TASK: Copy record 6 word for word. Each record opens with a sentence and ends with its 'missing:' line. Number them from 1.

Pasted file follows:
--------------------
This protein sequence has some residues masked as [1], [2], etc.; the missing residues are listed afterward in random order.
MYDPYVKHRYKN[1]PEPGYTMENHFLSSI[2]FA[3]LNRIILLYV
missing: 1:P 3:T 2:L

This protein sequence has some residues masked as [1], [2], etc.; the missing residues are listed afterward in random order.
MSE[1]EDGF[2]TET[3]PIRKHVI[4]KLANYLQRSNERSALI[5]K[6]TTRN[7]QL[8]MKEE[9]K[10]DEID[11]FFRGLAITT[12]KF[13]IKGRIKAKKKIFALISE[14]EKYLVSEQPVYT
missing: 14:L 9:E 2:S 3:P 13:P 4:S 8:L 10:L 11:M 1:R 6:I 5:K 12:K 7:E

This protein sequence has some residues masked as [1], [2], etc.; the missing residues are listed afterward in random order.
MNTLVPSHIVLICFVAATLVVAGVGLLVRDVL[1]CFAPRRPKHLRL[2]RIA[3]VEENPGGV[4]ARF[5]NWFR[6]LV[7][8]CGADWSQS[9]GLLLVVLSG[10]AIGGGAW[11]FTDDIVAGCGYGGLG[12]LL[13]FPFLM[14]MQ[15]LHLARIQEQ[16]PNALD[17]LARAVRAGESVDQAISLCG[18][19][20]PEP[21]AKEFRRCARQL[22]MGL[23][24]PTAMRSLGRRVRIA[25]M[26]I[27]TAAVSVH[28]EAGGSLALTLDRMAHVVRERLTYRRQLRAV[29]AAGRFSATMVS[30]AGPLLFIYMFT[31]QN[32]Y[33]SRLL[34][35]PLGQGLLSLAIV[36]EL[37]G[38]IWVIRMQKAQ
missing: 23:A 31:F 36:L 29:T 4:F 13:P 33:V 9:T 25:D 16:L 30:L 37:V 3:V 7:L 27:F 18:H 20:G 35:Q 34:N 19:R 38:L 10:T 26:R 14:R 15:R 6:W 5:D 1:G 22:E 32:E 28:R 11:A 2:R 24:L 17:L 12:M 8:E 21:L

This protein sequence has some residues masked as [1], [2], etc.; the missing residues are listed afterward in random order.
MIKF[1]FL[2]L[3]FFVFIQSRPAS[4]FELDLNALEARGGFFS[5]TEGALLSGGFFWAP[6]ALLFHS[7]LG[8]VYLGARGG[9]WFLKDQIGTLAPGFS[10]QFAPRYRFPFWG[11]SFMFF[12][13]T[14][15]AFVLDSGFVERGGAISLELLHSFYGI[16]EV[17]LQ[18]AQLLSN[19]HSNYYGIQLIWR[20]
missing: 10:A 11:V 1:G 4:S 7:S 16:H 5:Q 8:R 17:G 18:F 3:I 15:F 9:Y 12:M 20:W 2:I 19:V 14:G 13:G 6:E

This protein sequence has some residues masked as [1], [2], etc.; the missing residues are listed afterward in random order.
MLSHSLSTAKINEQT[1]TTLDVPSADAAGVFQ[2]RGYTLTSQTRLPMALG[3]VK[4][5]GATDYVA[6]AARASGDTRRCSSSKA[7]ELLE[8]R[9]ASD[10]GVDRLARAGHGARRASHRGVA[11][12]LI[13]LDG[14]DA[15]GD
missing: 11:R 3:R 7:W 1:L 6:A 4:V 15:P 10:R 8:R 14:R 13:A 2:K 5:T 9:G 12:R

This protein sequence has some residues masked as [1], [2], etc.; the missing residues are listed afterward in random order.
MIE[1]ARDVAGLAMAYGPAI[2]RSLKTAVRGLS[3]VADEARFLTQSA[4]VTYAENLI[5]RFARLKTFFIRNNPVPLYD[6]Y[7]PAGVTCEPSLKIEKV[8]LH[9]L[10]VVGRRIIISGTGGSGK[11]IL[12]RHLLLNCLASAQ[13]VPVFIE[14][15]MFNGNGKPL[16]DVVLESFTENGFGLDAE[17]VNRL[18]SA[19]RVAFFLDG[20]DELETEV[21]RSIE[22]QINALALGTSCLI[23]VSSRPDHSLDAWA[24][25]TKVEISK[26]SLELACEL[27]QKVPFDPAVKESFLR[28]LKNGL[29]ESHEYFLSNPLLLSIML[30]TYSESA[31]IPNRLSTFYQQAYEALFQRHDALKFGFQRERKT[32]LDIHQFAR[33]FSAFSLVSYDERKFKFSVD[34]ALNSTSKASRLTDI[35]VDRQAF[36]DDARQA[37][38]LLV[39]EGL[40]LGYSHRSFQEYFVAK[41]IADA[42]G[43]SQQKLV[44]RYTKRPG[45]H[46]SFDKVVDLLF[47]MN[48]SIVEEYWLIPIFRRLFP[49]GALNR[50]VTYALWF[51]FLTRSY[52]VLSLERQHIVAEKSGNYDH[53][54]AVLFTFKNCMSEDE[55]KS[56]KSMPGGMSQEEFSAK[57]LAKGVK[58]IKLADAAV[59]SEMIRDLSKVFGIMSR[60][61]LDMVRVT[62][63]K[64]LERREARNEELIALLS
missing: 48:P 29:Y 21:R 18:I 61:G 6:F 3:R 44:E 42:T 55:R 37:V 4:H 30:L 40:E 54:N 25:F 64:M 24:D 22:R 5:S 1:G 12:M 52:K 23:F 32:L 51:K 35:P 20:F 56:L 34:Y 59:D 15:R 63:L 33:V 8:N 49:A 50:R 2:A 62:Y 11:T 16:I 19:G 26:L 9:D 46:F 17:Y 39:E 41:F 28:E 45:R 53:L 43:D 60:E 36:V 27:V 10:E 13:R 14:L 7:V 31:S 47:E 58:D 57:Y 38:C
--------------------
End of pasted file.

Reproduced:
This protein sequence has some residues masked as [1], [2], etc.; the missing residues are listed afterward in random order.
MIE[1]ARDVAGLAMAYGPAI[2]RSLKTAVRGLS[3]VADEARFLTQSA[4]VTYAENLI[5]RFARLKTFFIRNNPVPLYD[6]Y[7]PAGVTCEPSLKIEKV[8]LH[9]L[10]VVGRRIIISGTGGSGK[11]IL[12]RHLLLNCLASAQ[13]VPVFIE[14][15]MFNGNGKPL[16]DVVLESFTENGFGLDAE[17]VNRL[18]SA[19]RVAFFLDG[20]DELETEV[21]RSIE[22]QINALALGTSCLI[23]VSSRPDHSLDAWA[24][25]TKVEISK[26]SLELACEL[27]QKVPFDPAVKESFLR[28]LKNGL[29]ESHEYFLSNPLLLSIML[30]TYSESA[31]IPNRLSTFYQQAYEALFQRHDALKFGFQRERKT[32]LDIHQFAR[33]FSAFSLVSYDERKFKFSVD[34]ALNSTSKASRLTDI[35]VDRQAF[36]DDARQA[37][38]LLV[39]EGL[40]LGYSHRSFQEYFVAK[41]IADA[42]G[43]SQQKLV[44]RYTKRPG[45]H[46]SFDKVVDLLF[47]MN[48]SIVEEYWLIPIFRRLFP[49]GALNR[50]VTYALWF[51]FLTRSY[52]VLSLERQHIVAEKSGNYDH[53][54]AVLFTFKNCMSEDE[55]KS[56]KSMPGGMSQEEFSAK[57]LAKGVK[58]IKLADAAV[59]SEMIRDLSKVFGIMSR[60][61]LDMVRVT[62][63]K[64]LERREARNEELIALLS
missing: 48:P 29:Y 21:R 18:I 61:G 6:F 3:R 44:E 42:T 55:R 37:V 4:H 30:L 40:E 54:N 25:F 64:M 24:D 22:R 5:S 1:G 12:M 52:K 23:F 32:L 51:K 35:P 20:F 56:L 34:Y 59:D 15:R 63:L 33:V 8:N 49:A 50:R 2:A 62:Y 11:T 16:I 19:G 26:L 9:D 46:F 17:Y 39:E 41:F 28:E 45:R 53:L 43:D 60:E 36:V 27:V 10:E 13:R 14:L 7:V 31:S 47:E 58:D 57:Y 38:C